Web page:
April, 2016

Ashoka University students begin to make a mark as international recognition comes their way

By Team Ashoka

 Ashoka was envisioned as a University that would equip its students to be good communicators, effective problem solvers, critical thinkers and ethical leaders. The Young India Fellowship (YIF) was the flagship one-year post graduate programme of the University, established five years ago. YIF Alums have made their mark in academics and careers in diverse fields such as social sector, entrepreneurship or corporate sector; following their passions. The undergraduate programme, though only two years old, already shows the results of an interdisciplinary approach in liberal education which encourages students to nurture their talent and interests outside the classroom as well.  Three students who were recently recognised on international platforms share what these achievements mean for them and their experiences:

Kritika Pandey, a YIF alum and current Teaching Assistant at Ashoka University, has been shortlisted for the prestigious Commonwealth Short Story Prize.  The 2016 Commonwealth Short Story Prize attracted nearly 4000 entries from 47 countries. Twenty-six stories by writers from eleven countries made it to the shortlist.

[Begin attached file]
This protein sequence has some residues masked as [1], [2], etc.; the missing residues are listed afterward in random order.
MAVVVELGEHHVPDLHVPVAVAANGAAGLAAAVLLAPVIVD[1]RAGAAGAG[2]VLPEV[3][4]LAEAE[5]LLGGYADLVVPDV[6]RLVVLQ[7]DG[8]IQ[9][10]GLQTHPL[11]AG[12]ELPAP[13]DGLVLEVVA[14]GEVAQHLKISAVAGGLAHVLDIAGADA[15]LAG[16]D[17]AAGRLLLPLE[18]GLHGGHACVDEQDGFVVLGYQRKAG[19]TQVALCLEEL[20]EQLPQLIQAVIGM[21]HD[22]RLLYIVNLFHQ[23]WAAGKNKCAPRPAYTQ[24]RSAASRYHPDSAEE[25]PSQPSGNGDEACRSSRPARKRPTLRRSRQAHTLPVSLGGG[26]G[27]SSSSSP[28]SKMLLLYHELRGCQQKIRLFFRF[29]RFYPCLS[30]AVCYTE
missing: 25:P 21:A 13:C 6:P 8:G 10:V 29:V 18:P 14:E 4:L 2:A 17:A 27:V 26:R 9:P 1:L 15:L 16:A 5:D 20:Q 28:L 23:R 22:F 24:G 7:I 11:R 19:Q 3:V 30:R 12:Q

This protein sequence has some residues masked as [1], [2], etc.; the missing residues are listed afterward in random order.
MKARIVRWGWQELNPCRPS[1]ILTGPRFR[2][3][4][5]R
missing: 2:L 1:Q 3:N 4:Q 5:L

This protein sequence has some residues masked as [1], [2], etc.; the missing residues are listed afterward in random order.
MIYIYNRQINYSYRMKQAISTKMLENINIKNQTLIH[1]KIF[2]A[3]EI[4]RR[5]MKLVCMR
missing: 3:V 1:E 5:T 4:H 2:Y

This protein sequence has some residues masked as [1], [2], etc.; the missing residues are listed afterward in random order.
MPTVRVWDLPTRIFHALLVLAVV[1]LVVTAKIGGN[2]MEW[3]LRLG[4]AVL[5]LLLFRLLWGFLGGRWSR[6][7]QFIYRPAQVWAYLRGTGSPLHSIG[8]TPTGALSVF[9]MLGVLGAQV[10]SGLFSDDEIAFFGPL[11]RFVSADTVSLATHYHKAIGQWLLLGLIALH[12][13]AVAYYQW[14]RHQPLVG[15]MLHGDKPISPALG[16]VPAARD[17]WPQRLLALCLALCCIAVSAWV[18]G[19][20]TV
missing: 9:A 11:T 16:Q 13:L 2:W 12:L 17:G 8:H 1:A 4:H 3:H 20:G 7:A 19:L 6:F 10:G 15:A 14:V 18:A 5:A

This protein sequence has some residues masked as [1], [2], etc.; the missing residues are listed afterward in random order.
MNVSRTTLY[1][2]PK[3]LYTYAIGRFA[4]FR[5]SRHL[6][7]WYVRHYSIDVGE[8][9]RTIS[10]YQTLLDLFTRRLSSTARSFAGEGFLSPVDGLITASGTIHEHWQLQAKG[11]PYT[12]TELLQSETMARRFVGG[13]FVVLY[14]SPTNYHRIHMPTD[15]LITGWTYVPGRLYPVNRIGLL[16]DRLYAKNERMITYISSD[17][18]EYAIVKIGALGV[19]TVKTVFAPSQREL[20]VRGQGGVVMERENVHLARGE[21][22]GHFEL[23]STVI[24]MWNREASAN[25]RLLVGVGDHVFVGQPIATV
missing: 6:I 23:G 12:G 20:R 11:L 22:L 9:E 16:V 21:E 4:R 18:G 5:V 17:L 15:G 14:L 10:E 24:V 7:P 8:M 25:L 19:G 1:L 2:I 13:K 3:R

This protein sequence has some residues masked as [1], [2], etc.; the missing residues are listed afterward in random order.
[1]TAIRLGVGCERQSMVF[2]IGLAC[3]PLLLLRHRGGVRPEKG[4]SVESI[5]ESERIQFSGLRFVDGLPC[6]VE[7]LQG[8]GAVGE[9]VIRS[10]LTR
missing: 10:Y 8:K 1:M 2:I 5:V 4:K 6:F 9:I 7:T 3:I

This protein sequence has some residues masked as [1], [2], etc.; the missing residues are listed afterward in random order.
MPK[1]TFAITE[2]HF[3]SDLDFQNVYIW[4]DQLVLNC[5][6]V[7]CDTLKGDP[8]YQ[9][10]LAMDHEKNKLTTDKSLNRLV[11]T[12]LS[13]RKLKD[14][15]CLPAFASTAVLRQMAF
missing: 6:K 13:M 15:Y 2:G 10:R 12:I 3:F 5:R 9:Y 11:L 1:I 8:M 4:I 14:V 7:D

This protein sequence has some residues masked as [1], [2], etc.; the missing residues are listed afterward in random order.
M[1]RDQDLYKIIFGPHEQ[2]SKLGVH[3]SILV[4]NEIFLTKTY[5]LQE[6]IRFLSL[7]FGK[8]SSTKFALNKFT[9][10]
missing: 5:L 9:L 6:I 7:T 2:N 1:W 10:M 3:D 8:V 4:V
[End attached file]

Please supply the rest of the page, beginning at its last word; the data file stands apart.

“I see this less as a milestone in my writing career, and more as one in my publishing career, the two being as different as chalk and cheese. Writing is both a private as well as public undertaking – writers work through their most unshakable solitude to produce something that must travel across the world – it’s an inherently bipolar task,” says Kritika.

Kritika’s themes and efforts in writing have been the same ever since she knew she wanted to write. She is passionate about realist fiction.  Her characters are “ordinary” people. “My interest in them is a result of my wish to showcase the extraordinary spirit that you and I are made of,” she says when talking about the characters in her writing. It is an honour to have been shortlisted for this prize. And it is exciting to know about the different writers and their extraordinary writing from all parts of the world. I did not expect to get selected. It was a very pleasant surprise.”

L to R: Sumer, Kritika , Dhairyya


Dhairyya Singh, a second year undergraduate student at Ashoka, has been selected for the highly competitive Summer Program for Undergraduate Research (SPUR) in the US. The Society for Personality and Social Psychology (SPSP) SPUR offers upper division undergraduate students with outstanding academic potential the opportunity to work closely with faculty mentors on research projects. The programmes are designed for students who wish to learn more about the graduate school experience and possibly pursue an academic career in teaching and research.